Intestinal transplantation: Current status and future directions

Mayur Garg, Robert M. Jones, Rhys B. Vaughan, Adam G Testro

Research output: Contribution to journalArticleResearchpeer-review

36 Citations (Scopus)


Three decades after the first intestinal transplant was performed in humans, this life-saving procedure has come of age and now offers hope of long-term survival in a small group of patients with life-threatening complications of intestinal failure and parenteral nutrition. Success rates have greatly improved, largely through advances in immunosuppression protocols, improved surgical technique and postoperative care, and accumulated experience. Management of the intestinal transplant recipient entails careful surveillance, prevention, and treatment of rejection and infection, as well as optimization of feeding and nutrition. With this approach, survival and quality of life are demonstrably improved, such that intestinal transplantation is now an established and accepted procedure for this very select group of highly-complex patients.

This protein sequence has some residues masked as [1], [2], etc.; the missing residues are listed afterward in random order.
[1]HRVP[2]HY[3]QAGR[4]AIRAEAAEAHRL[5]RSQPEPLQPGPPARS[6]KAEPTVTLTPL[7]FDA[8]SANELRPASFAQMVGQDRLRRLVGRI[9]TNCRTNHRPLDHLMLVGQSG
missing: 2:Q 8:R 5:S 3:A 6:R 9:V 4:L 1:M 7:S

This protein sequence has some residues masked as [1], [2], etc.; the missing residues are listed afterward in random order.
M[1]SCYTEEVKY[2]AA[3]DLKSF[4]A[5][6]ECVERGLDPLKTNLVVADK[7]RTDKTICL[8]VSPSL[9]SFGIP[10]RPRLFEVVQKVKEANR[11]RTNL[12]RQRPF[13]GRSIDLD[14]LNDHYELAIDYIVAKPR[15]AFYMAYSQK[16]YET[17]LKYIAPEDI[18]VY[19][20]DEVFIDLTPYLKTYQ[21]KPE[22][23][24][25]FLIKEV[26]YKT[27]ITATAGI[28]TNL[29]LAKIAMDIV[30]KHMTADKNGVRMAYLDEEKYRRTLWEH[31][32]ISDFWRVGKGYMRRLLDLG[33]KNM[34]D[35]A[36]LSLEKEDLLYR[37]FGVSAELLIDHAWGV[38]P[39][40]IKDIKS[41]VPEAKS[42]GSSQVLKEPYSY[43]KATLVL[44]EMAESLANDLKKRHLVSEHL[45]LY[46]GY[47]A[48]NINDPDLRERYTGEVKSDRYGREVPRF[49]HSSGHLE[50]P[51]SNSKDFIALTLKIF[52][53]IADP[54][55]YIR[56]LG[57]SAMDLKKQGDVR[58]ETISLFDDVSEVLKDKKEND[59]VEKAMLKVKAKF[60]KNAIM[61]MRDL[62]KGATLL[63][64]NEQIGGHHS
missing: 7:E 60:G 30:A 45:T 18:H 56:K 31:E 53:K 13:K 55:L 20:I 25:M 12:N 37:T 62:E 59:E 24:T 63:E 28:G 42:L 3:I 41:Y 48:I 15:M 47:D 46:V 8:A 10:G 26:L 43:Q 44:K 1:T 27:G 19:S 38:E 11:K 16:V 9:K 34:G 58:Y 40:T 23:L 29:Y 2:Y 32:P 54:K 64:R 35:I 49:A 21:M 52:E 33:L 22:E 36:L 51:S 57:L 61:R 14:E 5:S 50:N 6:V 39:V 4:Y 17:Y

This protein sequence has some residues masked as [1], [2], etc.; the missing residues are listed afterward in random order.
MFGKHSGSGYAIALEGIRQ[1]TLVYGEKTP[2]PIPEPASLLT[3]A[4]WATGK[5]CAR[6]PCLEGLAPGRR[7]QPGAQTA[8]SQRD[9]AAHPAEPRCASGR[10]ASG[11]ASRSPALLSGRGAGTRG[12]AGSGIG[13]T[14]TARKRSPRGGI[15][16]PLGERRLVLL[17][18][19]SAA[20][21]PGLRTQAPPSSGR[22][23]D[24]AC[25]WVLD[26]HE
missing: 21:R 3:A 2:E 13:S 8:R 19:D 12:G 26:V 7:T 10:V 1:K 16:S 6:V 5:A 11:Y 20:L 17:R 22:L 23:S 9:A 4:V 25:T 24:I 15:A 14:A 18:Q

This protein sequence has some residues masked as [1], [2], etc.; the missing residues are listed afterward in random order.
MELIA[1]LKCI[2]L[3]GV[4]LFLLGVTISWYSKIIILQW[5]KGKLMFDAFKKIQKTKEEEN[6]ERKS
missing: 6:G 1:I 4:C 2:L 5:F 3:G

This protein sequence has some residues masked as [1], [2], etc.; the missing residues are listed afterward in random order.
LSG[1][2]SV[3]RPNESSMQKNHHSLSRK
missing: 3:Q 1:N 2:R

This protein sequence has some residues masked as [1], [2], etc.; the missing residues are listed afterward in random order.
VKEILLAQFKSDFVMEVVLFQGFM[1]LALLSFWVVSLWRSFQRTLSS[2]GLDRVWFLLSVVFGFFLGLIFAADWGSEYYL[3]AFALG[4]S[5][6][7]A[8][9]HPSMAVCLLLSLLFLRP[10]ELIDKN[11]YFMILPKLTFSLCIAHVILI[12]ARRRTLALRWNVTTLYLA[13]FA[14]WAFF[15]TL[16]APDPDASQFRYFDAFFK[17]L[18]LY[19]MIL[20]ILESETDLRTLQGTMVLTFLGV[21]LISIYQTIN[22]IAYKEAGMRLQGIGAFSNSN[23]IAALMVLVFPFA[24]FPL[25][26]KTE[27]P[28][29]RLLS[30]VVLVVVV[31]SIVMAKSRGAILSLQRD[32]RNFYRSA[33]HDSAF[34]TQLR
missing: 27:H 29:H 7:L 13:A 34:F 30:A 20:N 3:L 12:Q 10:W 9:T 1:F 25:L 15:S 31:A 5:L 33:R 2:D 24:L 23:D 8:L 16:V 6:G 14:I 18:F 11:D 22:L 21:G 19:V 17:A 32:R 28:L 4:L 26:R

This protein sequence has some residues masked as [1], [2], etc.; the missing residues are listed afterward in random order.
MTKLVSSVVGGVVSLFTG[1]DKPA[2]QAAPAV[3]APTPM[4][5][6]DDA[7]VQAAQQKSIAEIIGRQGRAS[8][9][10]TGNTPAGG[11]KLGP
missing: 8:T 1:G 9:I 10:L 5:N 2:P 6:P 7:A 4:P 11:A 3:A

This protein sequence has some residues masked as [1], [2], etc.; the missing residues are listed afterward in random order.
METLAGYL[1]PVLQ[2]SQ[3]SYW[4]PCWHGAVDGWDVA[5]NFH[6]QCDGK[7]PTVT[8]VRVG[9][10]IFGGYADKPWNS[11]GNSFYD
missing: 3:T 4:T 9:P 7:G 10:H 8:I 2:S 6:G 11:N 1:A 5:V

Original languageEnglish
Pages (from-to)1221-1228
Number of pages8
JournalJournal of Gastroenterology and Hepatology
Issue number8
Publication statusPublished - 2011
Externally publishedYes


  • Immunosuppression
  • Intestinal failure
  • Intestinal rehabilitation
  • Intestinal transplant
  • Liver-intestine transplant
  • Multivisceral transplant
  • Parenteral nutrition

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